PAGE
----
Employment levels five to eight years before treatment initiation were no different from the reference period of three to five years before initiation, suggesting that any loss of employment associated with HIV illness occurred within the three years before initiation (Exhibit 4). Trends in employment were not substantively different in conditional logistic models (Appendix Exhibit 5)12 nor in linear probability models using imputation to account for attrition, mortality, late entry into the cohort, and data missingness (Appendix Exhibit 6).12
Employment trends were qualitatively similar for men and women (Appendix Exhibits 7 and 8),12 recovering nearly completely by four years after initiation for both sexs. Compared to women, men had substantially higher baseline employment rates (49 percent versus 32 percent) and experienced both larger absolute declines prior to treatment initiation and larger recoveries.
Unemployment due to illness nearly doubled, from 3.5 percent at baseline to 6.6 percent in the six months before treatment initiation, i.e. a 3.1 percentage point increase (Exhibit 4). Ten percent of men and 5 percent of women were unemployed due to illness in the last six months prior to treatment initiation (Appendix Exhibit 8). After one year of antiretroviral therapy, however, HIV patients (or their household proxies) were no more likely to report that illness or disability was a barrier to employment than at baseline. These trends are consistent with the rapid health improvements indicated by data on CD4+ counts and physical functioning.
In the years following treatment initiation, patients were more likely to reside in the population surveillance area, indicating lower levels of temporary migration, a possible obstacle to re-employment (Exhibit 4).
How did HIV patients fare in the event of job loss, relative to the general population? Following job loss, the median time out of work was 3.3 years for matched controls and 3.7 years for patients receiving HIV treatment (Exhibit 5). HIV patients found work at a slightly lower rate than controls (Hazard Ratio = 0.88), but this difference was not significant (Appendix Exhibit 9).12
This study is the first to evaluate the economic impact of antiretroviral therapy for HIV in a complete population cohort in sub-Saharan Africa. We assessed employment recovery among patients who were receiving HIV treatment relative to employment levels observed in the same patients, years before any job-threatening HIV illness and the decision to seek care. Four years after initiating treatment, patients were 90 percent as likely to be employed as they were at baseline, 3-5 years before initiating antiretroviral therapy. Both men and women undergoing HIV treatment experienced nearly complete recovery of employment.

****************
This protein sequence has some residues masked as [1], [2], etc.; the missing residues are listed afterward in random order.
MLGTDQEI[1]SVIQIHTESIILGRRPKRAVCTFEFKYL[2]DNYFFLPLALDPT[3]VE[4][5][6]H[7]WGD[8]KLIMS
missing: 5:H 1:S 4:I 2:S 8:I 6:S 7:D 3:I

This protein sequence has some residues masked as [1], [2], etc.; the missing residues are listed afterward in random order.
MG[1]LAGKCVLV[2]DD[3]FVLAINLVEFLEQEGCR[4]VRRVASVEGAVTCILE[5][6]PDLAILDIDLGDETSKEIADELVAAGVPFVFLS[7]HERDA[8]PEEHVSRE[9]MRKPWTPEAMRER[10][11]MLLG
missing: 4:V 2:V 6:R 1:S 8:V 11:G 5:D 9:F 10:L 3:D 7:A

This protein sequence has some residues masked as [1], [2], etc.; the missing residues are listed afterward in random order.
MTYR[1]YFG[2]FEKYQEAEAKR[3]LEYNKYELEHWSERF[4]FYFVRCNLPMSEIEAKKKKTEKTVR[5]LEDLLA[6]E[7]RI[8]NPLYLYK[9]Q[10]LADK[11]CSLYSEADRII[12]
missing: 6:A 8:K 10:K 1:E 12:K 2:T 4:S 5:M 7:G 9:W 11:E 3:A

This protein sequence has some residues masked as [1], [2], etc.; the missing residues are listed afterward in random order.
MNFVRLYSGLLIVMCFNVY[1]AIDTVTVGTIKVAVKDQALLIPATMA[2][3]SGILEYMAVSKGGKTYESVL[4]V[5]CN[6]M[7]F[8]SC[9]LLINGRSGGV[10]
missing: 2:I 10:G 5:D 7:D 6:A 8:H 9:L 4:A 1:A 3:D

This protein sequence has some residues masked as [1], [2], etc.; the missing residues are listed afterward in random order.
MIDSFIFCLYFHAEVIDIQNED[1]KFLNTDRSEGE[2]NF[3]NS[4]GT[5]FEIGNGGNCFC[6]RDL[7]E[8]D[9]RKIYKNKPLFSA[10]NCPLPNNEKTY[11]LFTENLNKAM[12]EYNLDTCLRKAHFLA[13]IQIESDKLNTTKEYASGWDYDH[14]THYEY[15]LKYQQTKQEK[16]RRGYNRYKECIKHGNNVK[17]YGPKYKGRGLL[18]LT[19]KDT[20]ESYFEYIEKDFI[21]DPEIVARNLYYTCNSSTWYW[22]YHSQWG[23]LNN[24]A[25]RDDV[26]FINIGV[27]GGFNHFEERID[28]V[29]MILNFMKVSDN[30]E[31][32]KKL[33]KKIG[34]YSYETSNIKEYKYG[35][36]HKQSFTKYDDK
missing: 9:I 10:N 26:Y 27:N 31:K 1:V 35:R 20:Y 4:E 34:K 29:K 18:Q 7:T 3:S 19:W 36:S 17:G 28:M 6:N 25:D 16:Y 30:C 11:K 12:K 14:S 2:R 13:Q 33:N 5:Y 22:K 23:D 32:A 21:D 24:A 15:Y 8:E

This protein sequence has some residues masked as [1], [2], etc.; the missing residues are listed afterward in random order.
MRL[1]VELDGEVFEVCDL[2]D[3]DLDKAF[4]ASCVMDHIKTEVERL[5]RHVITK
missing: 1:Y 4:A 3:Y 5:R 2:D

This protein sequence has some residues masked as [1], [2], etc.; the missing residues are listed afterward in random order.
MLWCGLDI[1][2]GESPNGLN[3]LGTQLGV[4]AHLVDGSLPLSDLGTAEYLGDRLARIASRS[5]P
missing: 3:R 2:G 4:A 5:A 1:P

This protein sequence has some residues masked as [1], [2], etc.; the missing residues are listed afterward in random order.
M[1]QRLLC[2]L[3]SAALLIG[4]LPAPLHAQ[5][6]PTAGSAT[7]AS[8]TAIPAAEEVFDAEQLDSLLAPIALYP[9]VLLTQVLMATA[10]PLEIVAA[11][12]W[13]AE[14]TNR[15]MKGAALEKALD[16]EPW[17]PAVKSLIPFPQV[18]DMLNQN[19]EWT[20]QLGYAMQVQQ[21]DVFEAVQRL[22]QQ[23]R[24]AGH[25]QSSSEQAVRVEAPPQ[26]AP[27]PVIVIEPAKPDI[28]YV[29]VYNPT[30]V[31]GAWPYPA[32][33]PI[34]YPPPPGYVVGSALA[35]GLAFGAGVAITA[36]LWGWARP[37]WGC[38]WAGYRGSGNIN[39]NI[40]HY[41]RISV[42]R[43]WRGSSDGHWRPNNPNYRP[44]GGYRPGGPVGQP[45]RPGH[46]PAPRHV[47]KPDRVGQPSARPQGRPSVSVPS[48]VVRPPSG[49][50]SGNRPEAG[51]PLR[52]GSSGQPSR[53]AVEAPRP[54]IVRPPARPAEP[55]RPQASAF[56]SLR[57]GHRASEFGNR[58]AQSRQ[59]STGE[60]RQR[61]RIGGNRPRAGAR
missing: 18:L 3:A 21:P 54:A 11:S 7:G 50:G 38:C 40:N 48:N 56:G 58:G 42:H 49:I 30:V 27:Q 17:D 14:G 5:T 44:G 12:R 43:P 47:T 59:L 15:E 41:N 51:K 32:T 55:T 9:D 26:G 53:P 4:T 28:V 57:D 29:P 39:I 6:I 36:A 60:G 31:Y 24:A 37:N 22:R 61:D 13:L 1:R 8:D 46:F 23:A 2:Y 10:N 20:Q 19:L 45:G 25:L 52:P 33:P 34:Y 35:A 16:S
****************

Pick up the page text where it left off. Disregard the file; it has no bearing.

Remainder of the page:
Many patients initiated treatment early enough that they were able to avoid any loss of employment due to HIV illness. Given that these patients would have experienced rapid declines in health and economic productivity in the absence of treatment,9,10,19 this is an important finding. A majority of patients who lost work prior to initiating treatment had regained employment four years later.
Although employment recovered nearly to baseline levels, the recovery lagged substantially behind observed health gains. This finding contrasts with results of previous studies, which found rapid gains in labor supply following the initiation of antiretroviral therapy.6,7,9,10 However, those studies were conducted among employees of firms with workplace HIV treatment programs9,10 or in clinical cohorts in settings with lower unemployment rates than the community where our study took place.6,7
To understand to what extent the lag in employment recovery for HIV patients on antiretroviral therapy was due to general labor market conditions in this community, we compared the length of jobless spells among HIV patients with those of matched controls. HIV patients who lost their job prior to treatment initiation faced long periods without work. However, for the average patient, almost 90 percent of the time out of work could be explained by factors faced by the general population.
We advance the literature on the economic impacts of HIV treatment and avoid several critical limitations of previous studies. First, because the decision to seek care may be correlated with changes in employment status (unrelated to HIV illness), studies that recruited patients in clinical settings4-7 cannot disentangle the effects of treatment from the normal churning of the work force. For example, it is plausible that HIV-infected individuals are more likely to access antiretroviral therapy when they have lost employment, even for reasons unrelated to their health, because they no longer face employment-related time constraints in accessing health care. The employment gains observed in clinical studies could then be completely unrelated to the effect of antiretroviral therapy and simply reflect normal patterns of re-employment after job loss.
Second, even if the gains in employment in clinical studies were only due to antiretroviral therapy, it would be unclear how to interpret these observed employment gains. This is because baseline employment status measured in clinical studies depends on when, in the course of HIV disease, patients seek care. As access to HIV treatment improves, people with HIV will on average seek care earlier in their disease course and will thus be less likely to have lost work due to HIV-related disease. In clinical studies, the “treatment effect” during times of good access would thus be attenuated in comparison to the effect observed during times of bad access, even if the true effect of antiretroviral therapy on employment does not change.
We were able to avoid both of these problems by using, as a baseline, employment status observed several years before treatment initiation. This reference period is observed prior to job-threatening HIV illness and the decision to seek care, so neither factor can bias our treatment effect estimates. Our early baseline is thus a natural yardstick against which to measure the effect of antiretroviral therapy on employment, enabling us to express employment recovery as a percent of the employment levels that patients had many years earlier, and likely would have had in the absence of HIV.